Split- vs. Single-Dose Bowel Preps: Impact on BM Intensity, Duration, and Polyp Detection

Study participants were either assigned a split-dose or single dose preparation before undergoing a colonoscopy
Study participants were either assigned a split-dose or single dose preparation before undergoing a colonoscopy

Split-dose (SPD) bowel preparation regimen led to reduced intensity and duration of bowel movements as well as less patient inconvenience, improved bowel preparation, and increased sessile-serrated polyp detection rates, compared with a single-dose (SID) preparation, study authors reported in the American Journal of Gastroenterology

Currently, there is not much data on bowel movement kinetics induced by bowel preparation. The difference in SID vs. SPD bowel preparations in regards to patient convenience has not been established. Nicholas Horton, MD, from the Cleveland Clinic, Cleveland, OH, and colleagues conducted a prospective trial (n=341) to compare bowel movement kinetics, sleep and travel disruptions, and polyp detection rates in patient undergoing colonoscopy assigned to SID or SPDs.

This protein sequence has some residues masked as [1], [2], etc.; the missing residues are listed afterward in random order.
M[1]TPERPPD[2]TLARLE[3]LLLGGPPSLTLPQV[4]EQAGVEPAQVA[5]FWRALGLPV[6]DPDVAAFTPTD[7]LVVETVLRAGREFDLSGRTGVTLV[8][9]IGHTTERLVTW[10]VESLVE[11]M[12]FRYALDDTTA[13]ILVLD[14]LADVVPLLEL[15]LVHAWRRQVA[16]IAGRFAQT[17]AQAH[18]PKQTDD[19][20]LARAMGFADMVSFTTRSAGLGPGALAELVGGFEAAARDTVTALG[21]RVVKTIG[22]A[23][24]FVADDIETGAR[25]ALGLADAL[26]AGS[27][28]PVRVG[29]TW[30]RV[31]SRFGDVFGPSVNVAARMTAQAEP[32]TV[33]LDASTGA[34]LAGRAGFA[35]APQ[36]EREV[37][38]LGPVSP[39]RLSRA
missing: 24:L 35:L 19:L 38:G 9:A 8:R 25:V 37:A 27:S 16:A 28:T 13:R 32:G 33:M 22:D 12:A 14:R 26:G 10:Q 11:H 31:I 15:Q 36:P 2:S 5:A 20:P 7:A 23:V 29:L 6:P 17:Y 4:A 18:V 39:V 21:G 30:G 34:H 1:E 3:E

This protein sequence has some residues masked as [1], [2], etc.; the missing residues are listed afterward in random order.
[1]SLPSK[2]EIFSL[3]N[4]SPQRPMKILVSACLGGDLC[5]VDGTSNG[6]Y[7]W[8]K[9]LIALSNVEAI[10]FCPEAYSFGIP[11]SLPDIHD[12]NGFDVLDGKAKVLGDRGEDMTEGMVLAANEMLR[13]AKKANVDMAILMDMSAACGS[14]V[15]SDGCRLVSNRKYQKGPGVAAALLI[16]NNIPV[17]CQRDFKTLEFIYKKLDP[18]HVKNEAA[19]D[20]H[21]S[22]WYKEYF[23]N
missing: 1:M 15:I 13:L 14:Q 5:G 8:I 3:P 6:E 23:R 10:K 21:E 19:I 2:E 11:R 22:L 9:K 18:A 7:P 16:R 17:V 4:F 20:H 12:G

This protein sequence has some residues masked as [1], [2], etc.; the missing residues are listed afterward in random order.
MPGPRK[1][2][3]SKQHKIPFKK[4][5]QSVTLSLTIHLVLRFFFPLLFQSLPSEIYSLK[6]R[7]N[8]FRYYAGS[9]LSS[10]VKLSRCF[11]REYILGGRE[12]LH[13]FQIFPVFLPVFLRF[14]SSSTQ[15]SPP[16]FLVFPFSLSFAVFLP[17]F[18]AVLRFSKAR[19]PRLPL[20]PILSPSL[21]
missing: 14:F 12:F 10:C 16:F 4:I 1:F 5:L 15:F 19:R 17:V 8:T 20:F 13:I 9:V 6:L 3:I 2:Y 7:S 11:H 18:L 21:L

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Study patients were randomized to 2L SID or SPD (SPD 1 and 2) bowel preparations. They completed surveys on the onset, duration, cessation, and intensity of bowel movements, as well as sleep and travel disruption while traveling to the endoscopy center. Colon cleansing quality and polyp histology were also documented. 

Of the total patients, over half experienced their first bowel movement within 60 minutes of starting the preparation. After dosing, 92% of SID and 66% of SPD1 patients achieved clear effluent (P<0.001) vs. 97% of SPD2 patients (P=0.028 vs. SID). Patients in the SID group also reported greater total duration (P=0.041) and intensity (P<0.001) of bowel movements. Also, more patients in the SID group woke up for bowel movements (65.9% vs. 48.8%; P<0.003). The quality of the bowel preparation was also better for the SPD group (P<0.001).  

Dr. Horton noted no differences in the need to stop driving on the way to the colonoscopy. No difference in the rate of adenoma detection was found but sessile-serrated polyp detection was higher in the SPD group vs. SID group (9.9% vs. 2.4%; P=0.004). 

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